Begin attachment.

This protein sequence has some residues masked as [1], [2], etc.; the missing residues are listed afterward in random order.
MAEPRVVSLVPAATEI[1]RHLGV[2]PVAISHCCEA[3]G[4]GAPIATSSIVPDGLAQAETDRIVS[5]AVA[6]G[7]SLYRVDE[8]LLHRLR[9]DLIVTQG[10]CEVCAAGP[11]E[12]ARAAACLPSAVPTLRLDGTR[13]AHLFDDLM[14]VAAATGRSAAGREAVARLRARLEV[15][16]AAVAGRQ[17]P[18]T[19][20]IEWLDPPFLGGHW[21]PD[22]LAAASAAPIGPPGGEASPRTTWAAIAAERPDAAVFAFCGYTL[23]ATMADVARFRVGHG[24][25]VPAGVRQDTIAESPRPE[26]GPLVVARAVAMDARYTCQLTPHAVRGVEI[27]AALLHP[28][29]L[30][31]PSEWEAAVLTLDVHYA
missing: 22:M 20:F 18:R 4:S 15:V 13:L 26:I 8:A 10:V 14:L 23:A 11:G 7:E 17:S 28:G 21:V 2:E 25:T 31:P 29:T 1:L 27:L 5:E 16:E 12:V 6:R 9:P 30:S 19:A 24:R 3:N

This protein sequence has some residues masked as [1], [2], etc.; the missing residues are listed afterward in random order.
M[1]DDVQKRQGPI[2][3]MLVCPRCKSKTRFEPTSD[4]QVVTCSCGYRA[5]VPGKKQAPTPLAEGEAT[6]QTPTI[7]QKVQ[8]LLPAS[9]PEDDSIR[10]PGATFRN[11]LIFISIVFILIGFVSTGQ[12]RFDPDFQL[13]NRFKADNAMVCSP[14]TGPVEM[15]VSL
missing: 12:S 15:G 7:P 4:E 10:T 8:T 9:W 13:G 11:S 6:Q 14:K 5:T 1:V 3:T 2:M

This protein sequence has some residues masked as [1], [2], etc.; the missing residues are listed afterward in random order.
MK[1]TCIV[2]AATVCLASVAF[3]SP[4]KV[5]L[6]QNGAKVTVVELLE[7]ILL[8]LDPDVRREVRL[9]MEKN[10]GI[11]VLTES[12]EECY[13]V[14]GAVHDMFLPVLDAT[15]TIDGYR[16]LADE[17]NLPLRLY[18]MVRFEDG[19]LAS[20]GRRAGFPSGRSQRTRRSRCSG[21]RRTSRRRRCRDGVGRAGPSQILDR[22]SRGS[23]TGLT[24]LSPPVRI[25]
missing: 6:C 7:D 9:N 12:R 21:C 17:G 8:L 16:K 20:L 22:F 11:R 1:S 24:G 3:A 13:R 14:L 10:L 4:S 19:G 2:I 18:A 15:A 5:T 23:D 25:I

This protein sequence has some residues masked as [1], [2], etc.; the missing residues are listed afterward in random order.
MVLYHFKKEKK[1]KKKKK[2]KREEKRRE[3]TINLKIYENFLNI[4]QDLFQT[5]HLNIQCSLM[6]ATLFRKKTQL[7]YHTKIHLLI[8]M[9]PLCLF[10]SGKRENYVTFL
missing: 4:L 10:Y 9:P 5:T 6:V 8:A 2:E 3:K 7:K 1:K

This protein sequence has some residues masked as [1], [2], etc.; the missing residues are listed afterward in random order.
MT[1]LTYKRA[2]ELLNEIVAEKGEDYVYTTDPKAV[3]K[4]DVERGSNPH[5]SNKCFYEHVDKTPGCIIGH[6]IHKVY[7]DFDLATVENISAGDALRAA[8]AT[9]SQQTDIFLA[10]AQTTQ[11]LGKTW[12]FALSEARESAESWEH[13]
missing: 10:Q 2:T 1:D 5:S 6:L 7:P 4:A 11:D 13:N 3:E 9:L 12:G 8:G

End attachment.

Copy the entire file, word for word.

This protein sequence has some residues masked as [1], [2], etc.; the missing residues are listed afterward in random order.
MAEPRVVSLVPAATEI[1]RHLGV[2]PVAISHCCEA[3]G[4]GAPIATSSIVPDGLAQAETDRIVS[5]AVA[6]G[7]SLYRVDE[8]LLHRLR[9]DLIVTQG[10]CEVCAAGP[11]E[12]ARAAACLPSAVPTLRLDGTR[13]AHLFDDLM[14]VAAATGRSAAGREAVARLRARLEV[15][16]AAVAGRQ[17]P[18]T[19][20]IEWLDPPFLGGHW[21]PD[22]LAAASAAPIGPPGGEASPRTTWAAIAAERPDAAVFAFCGYTL[23]ATMADVARFRVGHG[24][25]VPAGVRQDTIAESPRPE[26]GPLVVARAVAMDARYTCQLTPHAVRGVEI[27]AALLHP[28][29]L[30][31]PSEWEAAVLTLDVHYA
missing: 22:M 20:F 18:R 4:S 15:V 13:L 26:I 8:A 10:V 14:L 23:A 11:G 7:E 17:S 28:G 21:V 2:E 25:T 31:P 29:T 1:L 27:L 5:E 16:E 12:V 6:R 9:P 30:S 19:A 24:R 3:N

This protein sequence has some residues masked as [1], [2], etc.; the missing residues are listed afterward in random order.
M[1]DDVQKRQGPI[2][3]MLVCPRCKSKTRFEPTSD[4]QVVTCSCGYRA[5]VPGKKQAPTPLAEGEAT[6]QTPTI[7]QKVQ[8]LLPAS[9]PEDDSIR[10]PGATFRN[11]LIFISIVFILIGFVSTGQ[12]RFDPDFQL[13]NRFKADNAMVCSP[14]TGPVEM[15]VSL
missing: 12:S 15:G 7:P 4:E 10:T 8:T 9:W 13:G 11:S 6:Q 14:K 5:T 1:V 3:T 2:M

This protein sequence has some residues masked as [1], [2], etc.; the missing residues are listed afterward in random order.
MK[1]TCIV[2]AATVCLASVAF[3]SP[4]KV[5]L[6]QNGAKVTVVELLE[7]ILL[8]LDPDVRREVRL[9]MEKN[10]GI[11]VLTES[12]EECY[13]V[14]GAVHDMFLPVLDAT[15]TIDGYR[16]LADE[17]NLPLRLY[18]MVRFEDG[19]LAS[20]GRRAGFPSGRSQRTRRSRCSG[21]RRTSRRRRCRDGVGRAGPSQILDR[22]SRGS[23]TGLT[24]LSPPVRI[25]
missing: 6:C 7:D 9:N 12:R 21:C 17:G 8:L 16:K 20:L 22:F 11:R 1:S 24:G 3:A 13:R 14:L 10:L 4:S 19:G 2:I 18:A 15:A 5:T 23:D 25:I

This protein sequence has some residues masked as [1], [2], etc.; the missing residues are listed afterward in random order.
MVLYHFKKEKK[1]KKKKK[2]KREEKRRE[3]TINLKIYENFLNI[4]QDLFQT[5]HLNIQCSLM[6]ATLFRKKTQL[7]YHTKIHLLI[8]M[9]PLCLF[10]SGKRENYVTFL
missing: 4:L 10:Y 9:P 5:T 6:V 8:A 2:E 3:K 7:K 1:K

This protein sequence has some residues masked as [1], [2], etc.; the missing residues are listed afterward in random order.
MT[1]LTYKRA[2]ELLNEIVAEKGEDYVYTTDPKAV[3]K[4]DVERGSNPH[5]SNKCFYEHVDKTPGCIIGH[6]IHKVY[7]DFDLATVENISAGDALRAA[8]AT[9]SQQTDIFLA[10]AQTTQ[11]LGKTW[12]FALSEARESAESWEH[13]
missing: 10:Q 2:T 1:D 5:S 6:L 7:P 4:A 11:D 13:N 3:E 9:L 12:G 8:G